“There is going to be a lot more interest now in what the states are doing,” Praeger said. States can still enter partnerships under which states certify plans and oversee consumer assistance and marketing if they notify HHS by Nov. 16, she said. But she said time was running short for that to happen.

In addition, Praeger said that overruling the Medicaid provision of PPACA means “we have to be concerned about what happens to those folks that are below the eligibility level for any of the subsidized products and are not included in our existing state Medicaid program. So there is a potential for some folks falling through the cracks, and we need to address that in some way. And I think there'll be a lot of discussion around Medicaid.”

Florida Insurance Commissioner Kevin McCarty, president of NAIC, issued a statement saying he is “concerned about the potential for increased health insurance premiums and continued disruption to the stability of the marketplace for many Floridians.” His office has expressed concerns about PPACA's “potential for detrimental impacts on the availability and affordability of health insurance.”

Ian Duncan, an adjunct professor of actuarial statistics at the University of California, Santa Barbara, told BNA, “We're seeing a lot of pushback from the states that don't want to be involved in the exchanges.” Duncan, a member of the Society of Actuaries, is a board member of the Massachusetts Connector exchange, which was set up under the Massachusetts health reform law.

IRS Rule Could Be Contested.

Duncan predicted that the IRS rule that subsidies can be administered by federal exchanges will be contested before the courts, “given the amount of opposition to the law, which is clearly going to be a big issue in the election.”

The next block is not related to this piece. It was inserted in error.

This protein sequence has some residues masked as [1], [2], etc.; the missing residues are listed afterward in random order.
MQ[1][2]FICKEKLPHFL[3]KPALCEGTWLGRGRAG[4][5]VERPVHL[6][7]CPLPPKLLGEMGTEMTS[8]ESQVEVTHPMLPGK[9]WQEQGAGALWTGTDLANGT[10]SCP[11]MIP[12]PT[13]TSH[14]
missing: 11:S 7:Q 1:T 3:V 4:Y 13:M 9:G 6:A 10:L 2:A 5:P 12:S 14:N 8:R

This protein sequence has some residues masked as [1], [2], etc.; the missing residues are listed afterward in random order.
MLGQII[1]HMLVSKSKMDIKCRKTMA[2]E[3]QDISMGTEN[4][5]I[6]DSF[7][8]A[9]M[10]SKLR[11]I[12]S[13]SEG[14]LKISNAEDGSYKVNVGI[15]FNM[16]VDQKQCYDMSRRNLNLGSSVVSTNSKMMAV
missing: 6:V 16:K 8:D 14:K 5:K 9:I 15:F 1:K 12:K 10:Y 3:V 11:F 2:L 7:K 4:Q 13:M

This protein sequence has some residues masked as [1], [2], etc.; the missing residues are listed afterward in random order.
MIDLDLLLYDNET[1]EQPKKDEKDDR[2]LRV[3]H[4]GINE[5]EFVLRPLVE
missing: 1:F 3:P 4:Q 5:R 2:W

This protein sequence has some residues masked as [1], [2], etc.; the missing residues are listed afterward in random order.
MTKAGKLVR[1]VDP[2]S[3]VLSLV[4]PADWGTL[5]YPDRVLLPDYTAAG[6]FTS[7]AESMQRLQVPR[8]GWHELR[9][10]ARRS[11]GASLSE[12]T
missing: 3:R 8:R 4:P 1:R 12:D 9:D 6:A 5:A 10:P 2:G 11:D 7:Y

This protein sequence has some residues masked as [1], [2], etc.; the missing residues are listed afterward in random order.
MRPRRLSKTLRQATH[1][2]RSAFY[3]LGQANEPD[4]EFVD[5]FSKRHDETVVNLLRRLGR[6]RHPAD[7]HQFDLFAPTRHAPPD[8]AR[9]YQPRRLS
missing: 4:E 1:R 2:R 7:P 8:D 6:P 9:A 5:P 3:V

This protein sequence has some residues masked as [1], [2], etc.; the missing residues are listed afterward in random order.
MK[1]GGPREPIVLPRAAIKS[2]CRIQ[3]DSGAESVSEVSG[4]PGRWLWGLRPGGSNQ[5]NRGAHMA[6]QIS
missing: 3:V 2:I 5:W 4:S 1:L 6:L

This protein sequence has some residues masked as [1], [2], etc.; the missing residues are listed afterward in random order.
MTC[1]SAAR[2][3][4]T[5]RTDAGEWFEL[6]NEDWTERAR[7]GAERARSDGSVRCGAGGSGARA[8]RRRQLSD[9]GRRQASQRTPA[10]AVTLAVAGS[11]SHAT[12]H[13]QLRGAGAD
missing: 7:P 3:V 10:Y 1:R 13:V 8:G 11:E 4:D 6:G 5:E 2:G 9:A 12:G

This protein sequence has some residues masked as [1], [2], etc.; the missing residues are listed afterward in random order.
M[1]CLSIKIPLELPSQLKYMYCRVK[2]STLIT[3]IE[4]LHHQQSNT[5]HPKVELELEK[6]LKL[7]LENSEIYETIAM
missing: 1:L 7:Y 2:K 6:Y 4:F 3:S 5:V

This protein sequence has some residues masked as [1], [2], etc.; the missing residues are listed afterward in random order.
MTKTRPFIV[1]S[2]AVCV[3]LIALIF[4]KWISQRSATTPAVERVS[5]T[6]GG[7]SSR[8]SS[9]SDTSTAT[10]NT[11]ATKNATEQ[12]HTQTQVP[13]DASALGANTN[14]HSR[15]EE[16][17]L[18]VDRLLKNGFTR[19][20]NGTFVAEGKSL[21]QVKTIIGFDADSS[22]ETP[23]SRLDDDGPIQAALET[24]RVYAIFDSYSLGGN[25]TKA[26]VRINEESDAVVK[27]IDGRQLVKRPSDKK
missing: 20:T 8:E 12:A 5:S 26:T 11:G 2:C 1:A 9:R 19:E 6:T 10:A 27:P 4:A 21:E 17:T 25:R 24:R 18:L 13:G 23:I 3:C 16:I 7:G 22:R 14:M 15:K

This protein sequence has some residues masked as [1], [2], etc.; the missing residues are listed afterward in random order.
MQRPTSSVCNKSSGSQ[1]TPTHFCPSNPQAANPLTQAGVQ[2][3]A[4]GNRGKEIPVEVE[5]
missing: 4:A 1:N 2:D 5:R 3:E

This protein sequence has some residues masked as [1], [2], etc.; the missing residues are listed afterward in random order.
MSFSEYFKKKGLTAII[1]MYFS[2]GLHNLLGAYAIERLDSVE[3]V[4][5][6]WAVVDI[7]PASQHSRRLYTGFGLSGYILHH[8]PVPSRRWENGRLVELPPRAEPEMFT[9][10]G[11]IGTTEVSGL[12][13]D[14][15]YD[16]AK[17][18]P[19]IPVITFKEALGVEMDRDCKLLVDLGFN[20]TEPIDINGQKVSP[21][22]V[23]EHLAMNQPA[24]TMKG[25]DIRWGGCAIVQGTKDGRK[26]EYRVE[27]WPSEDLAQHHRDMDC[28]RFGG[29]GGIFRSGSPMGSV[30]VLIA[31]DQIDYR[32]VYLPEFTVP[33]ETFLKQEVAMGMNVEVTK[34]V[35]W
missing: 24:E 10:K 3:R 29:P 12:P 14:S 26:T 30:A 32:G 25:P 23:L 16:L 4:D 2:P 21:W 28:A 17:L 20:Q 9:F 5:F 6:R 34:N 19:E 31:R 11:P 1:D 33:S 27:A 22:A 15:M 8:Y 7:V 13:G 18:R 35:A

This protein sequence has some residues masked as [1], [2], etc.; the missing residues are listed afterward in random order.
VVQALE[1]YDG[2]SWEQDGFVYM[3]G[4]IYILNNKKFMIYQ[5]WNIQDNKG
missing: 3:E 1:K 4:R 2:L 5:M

But Joel Ario, a managing director for Manatt Health Solutions, a policy arm of Manatt Phelps law firm based in Los Angeles, told BNA that although only 19 states have enacted laws or issued executive orders to implement state-based exchanges, 49 states and the District of Columbia have received an average of $40 million apiece in grants to implement the exchange provision. “There is a solid infrastructure on which to now move forward,” said Ario, who was director of the Office of Health Insurance Exchange in the Center for Consumer Information and Insurance Oversight at the Centers for Medicare & Medicaid Services.

Diane Boyle, vice president of federal government relations for the National Association of Insurance and Financial Advisors, told BNA that her group of insurance brokers and agents is hoping that, with the court decision, they can get traction to enact legislation in Congress that would remove brokerage commissions from the medical loss ratio (MLR) requirement of the law.

The MLR provision effectively limits what insurers can spend on administrative expenses such as brokerage commissions, which has led to cutbacks in what insurers have paid brokers. A bill to remove the commissions from the MLR calculation has more than 200 sponsors in the House and has gained bipartisan support in the Senate, and other senators had expressed concern that brokers would be hurt, Boyle said.

By Sara Hansard  

Request Health Care on Bloomberg Law